Those that say that Business Analysis does not have a role in Agile are very, very wrong. Business Analysis in Agile is more important than it is in traditional Waterfall Projects. Agile Business Analysts are highly skilled individuals that play a crucial support role to product owners who often come from customer facing line roles. Although the product owner makes the decisions about prioritisation based on business value, it is often the business analyst who provides the analysis and detail that the product owner uses to make that decision. It is not uncommon for the product owner to a business analyst in their own right.

Traditionally business analysis skills have been focused on specification and delivery of products based on certainty of known outputs and outcomes. This is because the business analyst has been able to access all of the users of the products and determine their needs. The introduction of choice into consumer markets means that it is often not possible to ask all the users directly what their needs are. As a result, Business Analysts have needed to expand their toolkits to include product management skills to enable them to test hypotheses in a safe to fail manner. In layman terms, this means delivering small bit of stuff using agile techniques and then adjusting requirements based on real feedback from real users. This concept is further explores in this video and in this article. <TODO – Need to find article/video on difference between BA and Product Management>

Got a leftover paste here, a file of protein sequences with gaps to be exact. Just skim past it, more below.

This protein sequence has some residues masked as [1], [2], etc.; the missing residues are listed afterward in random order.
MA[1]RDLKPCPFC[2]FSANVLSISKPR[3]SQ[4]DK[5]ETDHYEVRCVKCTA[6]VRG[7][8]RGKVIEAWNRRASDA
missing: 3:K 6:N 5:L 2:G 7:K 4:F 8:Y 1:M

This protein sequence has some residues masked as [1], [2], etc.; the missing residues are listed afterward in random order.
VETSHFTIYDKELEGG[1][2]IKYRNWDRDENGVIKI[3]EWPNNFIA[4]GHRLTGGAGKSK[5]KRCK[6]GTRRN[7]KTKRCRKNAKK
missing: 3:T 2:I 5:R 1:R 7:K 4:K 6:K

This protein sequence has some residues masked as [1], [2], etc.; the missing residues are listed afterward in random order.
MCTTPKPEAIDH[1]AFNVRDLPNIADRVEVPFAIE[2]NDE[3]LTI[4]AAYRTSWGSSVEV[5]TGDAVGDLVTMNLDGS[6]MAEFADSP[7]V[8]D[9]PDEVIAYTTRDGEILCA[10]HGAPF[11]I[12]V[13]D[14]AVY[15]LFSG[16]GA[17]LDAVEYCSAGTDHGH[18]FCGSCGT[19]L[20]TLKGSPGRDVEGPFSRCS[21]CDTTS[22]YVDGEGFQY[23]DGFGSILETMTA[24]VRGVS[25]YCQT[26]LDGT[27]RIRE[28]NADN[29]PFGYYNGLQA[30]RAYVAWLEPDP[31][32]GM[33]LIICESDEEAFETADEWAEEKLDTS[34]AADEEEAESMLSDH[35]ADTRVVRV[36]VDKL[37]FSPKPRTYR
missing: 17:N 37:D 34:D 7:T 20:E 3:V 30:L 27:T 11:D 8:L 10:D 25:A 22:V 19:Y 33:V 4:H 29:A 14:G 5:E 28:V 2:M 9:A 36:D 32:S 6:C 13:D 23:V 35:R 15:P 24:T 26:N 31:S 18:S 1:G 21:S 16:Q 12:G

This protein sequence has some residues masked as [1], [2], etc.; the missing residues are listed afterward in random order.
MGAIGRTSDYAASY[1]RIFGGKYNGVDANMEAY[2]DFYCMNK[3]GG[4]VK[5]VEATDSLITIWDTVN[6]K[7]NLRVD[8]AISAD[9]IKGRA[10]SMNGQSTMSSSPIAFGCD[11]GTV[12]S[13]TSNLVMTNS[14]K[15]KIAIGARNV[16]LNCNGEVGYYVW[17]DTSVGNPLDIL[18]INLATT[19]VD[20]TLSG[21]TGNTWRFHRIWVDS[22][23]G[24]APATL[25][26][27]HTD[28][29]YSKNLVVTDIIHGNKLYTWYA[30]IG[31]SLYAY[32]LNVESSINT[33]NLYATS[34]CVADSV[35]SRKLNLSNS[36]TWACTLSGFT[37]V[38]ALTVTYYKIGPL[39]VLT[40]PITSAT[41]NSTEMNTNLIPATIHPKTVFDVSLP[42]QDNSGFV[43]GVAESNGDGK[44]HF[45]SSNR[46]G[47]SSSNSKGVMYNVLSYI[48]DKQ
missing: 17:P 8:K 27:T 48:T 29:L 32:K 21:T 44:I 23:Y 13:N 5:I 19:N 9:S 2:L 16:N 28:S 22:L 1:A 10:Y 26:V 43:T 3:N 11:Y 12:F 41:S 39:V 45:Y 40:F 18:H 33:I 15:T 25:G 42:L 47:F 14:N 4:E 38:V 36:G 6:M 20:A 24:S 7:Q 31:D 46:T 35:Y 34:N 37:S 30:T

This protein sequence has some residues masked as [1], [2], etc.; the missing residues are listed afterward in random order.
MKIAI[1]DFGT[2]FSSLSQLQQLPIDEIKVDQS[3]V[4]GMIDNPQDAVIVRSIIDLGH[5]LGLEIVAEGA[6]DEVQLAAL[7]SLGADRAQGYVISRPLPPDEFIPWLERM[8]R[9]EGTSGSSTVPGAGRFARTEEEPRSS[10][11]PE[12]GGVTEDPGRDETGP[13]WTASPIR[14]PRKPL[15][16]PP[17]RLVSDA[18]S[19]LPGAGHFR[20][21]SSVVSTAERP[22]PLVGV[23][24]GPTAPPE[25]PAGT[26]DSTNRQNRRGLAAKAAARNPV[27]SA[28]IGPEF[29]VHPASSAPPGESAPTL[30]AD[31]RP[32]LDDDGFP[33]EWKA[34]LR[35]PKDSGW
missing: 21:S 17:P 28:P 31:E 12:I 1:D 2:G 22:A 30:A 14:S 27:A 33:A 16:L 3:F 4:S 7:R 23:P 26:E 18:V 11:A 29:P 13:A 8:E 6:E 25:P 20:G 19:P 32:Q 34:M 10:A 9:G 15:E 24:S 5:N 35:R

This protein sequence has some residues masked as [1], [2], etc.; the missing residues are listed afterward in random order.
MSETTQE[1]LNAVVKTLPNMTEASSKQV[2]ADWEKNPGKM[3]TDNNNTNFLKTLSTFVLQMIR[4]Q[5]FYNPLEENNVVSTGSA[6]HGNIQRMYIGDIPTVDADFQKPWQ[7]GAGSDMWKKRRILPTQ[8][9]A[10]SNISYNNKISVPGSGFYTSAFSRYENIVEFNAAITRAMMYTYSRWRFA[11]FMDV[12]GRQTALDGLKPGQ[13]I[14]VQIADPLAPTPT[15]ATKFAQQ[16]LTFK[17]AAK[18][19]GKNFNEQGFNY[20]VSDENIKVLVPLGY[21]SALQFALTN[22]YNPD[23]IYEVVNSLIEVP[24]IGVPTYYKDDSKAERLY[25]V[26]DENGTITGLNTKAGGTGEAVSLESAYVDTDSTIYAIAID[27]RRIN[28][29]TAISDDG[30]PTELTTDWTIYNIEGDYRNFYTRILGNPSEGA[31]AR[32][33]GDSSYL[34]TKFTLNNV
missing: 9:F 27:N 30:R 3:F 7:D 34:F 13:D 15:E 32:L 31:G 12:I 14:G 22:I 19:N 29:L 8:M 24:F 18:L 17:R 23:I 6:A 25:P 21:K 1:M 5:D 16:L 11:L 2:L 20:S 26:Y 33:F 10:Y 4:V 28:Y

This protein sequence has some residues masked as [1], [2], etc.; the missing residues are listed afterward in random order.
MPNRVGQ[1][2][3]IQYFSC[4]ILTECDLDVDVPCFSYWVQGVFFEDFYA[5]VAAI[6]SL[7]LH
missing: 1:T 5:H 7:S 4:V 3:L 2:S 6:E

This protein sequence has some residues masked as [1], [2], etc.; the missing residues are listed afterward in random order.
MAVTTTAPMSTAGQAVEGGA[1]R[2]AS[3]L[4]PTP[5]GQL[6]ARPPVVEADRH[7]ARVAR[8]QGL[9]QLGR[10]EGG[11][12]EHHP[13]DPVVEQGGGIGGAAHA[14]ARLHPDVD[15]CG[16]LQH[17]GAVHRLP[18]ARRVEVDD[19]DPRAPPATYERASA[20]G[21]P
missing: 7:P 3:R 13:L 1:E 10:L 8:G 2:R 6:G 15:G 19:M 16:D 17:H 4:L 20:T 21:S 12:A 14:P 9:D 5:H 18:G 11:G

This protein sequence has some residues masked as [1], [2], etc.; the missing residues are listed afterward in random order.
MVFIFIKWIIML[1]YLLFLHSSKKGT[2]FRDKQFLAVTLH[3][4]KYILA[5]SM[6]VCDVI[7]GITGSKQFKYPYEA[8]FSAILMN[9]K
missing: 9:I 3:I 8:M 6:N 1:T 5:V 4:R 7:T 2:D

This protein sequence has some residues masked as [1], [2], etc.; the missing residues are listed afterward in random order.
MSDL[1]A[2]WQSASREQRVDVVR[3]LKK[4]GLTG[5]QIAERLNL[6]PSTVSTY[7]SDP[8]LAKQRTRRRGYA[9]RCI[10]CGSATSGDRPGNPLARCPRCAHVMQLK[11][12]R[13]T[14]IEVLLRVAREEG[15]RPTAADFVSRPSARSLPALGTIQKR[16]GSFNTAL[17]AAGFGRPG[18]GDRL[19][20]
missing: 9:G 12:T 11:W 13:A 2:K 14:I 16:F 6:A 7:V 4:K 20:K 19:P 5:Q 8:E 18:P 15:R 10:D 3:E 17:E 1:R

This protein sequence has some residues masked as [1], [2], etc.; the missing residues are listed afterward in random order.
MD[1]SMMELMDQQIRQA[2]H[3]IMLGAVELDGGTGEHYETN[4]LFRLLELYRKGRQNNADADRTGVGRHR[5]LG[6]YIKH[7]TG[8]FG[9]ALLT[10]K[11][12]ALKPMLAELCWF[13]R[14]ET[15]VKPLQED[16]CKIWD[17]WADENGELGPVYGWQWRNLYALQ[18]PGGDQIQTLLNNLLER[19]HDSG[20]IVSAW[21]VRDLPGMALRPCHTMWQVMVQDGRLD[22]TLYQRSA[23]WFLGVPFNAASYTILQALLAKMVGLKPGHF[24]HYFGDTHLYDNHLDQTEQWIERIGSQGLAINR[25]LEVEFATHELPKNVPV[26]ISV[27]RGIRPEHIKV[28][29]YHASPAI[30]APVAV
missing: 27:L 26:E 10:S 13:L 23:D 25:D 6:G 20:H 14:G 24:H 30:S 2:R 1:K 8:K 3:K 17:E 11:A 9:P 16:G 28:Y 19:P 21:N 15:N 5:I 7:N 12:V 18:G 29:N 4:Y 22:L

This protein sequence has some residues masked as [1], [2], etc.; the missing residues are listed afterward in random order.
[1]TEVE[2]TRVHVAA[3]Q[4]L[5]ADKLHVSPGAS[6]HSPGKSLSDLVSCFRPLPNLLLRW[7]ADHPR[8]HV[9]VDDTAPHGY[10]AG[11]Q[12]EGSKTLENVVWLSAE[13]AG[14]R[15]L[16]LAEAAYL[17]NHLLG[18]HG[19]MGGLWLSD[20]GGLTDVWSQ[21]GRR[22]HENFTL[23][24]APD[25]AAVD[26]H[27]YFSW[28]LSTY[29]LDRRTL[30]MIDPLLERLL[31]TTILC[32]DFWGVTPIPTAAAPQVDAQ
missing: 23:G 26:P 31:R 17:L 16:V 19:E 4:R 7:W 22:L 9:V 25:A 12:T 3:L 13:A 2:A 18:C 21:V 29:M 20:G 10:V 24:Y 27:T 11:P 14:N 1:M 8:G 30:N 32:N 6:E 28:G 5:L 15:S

Product Owners and Business Analysts often work with a design team, developers and testers to create the stories that the development team build and turn into a product. This video and article explain how the whole thing is pulled together. The most common way that acceptance criteria in stories are specified is in the Given-When-Then format. This format can be used during the creation of the designs to structure and focus the conversations to ensure that they are precise and accurate.


These articles and videos should be added:




And these books:

Gojko Adzic & David Evans – Fifty quick ideas for Stories and Testing / Specification by Example

Kent McDonald – Beyond Requirements

Ellen Gottesdiener – Discover to Deliver

Ferguson Smart – BDD in Action

IIBA – Agile Extension to BABOK

And these videos that I have not watched that are probably useful: